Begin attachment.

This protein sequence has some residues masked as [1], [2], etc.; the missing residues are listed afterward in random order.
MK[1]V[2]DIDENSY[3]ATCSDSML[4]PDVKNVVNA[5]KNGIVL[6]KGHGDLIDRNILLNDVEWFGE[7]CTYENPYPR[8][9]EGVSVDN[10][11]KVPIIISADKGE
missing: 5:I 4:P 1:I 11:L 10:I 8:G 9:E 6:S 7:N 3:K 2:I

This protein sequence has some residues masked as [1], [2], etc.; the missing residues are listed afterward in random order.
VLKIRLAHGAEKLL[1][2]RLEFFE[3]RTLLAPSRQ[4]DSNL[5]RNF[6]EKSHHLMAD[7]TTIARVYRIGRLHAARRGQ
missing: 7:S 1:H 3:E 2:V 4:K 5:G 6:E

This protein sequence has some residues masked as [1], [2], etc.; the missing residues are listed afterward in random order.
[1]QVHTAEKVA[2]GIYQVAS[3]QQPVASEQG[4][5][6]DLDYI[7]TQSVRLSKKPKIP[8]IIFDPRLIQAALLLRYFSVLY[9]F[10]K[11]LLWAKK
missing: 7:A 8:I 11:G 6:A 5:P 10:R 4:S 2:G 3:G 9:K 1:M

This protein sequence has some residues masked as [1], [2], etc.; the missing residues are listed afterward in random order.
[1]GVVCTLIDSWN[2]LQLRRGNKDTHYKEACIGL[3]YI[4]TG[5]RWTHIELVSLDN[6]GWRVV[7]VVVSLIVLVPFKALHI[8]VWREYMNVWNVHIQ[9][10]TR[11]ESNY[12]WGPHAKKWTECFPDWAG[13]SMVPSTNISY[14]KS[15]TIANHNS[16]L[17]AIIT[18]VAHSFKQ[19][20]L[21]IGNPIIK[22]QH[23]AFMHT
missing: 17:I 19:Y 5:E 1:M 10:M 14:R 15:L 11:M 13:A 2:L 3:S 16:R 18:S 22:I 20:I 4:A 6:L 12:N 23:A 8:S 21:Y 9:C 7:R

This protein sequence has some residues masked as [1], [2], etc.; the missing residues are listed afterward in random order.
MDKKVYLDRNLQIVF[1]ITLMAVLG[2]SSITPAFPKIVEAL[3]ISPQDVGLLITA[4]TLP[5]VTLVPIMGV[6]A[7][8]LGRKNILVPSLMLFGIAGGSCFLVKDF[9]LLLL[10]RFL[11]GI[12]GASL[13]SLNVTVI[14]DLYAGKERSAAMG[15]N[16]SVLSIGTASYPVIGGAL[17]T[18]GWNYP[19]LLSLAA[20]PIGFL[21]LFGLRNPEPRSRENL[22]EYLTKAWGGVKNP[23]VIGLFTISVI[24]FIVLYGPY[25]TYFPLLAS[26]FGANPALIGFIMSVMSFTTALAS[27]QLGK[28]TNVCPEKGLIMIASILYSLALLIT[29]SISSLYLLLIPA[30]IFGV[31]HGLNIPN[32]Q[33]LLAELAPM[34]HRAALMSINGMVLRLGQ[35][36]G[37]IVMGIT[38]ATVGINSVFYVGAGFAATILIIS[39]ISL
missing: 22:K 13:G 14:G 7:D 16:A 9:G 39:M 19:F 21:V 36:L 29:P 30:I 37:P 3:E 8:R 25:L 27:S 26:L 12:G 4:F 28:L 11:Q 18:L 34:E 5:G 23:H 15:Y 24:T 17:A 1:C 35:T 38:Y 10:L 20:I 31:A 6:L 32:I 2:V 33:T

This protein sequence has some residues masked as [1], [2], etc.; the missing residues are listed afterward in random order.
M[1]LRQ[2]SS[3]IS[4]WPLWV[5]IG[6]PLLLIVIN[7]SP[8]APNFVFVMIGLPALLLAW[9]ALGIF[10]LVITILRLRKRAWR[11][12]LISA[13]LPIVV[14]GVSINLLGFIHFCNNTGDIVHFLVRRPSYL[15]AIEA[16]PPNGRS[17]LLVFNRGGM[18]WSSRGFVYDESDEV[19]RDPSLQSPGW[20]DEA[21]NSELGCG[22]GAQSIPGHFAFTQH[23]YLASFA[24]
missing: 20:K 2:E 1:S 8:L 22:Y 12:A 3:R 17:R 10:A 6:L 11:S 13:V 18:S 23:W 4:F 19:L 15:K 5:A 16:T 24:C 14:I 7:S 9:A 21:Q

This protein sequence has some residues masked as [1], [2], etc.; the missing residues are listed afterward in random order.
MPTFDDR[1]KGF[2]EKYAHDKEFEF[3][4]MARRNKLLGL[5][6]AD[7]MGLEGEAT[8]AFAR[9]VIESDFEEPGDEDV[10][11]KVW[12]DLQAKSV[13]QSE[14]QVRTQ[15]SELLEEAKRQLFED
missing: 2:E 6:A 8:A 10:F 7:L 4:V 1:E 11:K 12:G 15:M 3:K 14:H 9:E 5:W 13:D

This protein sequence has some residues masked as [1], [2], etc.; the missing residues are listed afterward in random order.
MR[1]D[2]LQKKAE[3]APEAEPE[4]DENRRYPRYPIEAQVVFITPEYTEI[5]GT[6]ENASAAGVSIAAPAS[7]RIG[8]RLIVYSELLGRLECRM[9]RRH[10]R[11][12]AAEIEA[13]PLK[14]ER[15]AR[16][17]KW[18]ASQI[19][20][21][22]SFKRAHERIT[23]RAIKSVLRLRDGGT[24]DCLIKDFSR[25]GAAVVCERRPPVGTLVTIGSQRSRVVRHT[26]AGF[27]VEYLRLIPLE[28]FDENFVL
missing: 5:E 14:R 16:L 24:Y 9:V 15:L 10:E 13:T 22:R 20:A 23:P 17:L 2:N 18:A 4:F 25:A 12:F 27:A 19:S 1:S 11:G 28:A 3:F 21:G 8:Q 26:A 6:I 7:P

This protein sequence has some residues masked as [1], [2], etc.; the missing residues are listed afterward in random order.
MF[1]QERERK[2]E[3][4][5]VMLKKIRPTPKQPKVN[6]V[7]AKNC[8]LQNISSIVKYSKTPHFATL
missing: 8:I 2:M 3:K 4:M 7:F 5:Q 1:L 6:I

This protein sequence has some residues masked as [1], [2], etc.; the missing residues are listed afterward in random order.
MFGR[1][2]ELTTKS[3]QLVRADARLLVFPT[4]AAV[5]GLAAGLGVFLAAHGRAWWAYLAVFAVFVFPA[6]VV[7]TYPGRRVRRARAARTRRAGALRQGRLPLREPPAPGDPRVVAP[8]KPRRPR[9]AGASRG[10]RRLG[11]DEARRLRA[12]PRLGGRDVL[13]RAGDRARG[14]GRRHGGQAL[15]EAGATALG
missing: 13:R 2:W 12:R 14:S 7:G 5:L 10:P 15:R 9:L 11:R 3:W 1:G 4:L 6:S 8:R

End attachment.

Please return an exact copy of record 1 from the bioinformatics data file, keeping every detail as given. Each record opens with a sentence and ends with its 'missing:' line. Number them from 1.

This protein sequence has some residues masked as [1], [2], etc.; the missing residues are listed afterward in random order.
MK[1]V[2]DIDENSY[3]ATCSDSML[4]PDVKNVVNA[5]KNGIVL[6]KGHGDLIDRNILLNDVEWFGE[7]CTYENPYPR[8][9]EGVSVDN[10][11]KVPIIISADKGE
missing: 5:I 4:P 1:I 11:L 10:I 8:G 9:E 6:S 7:N 3:K 2:I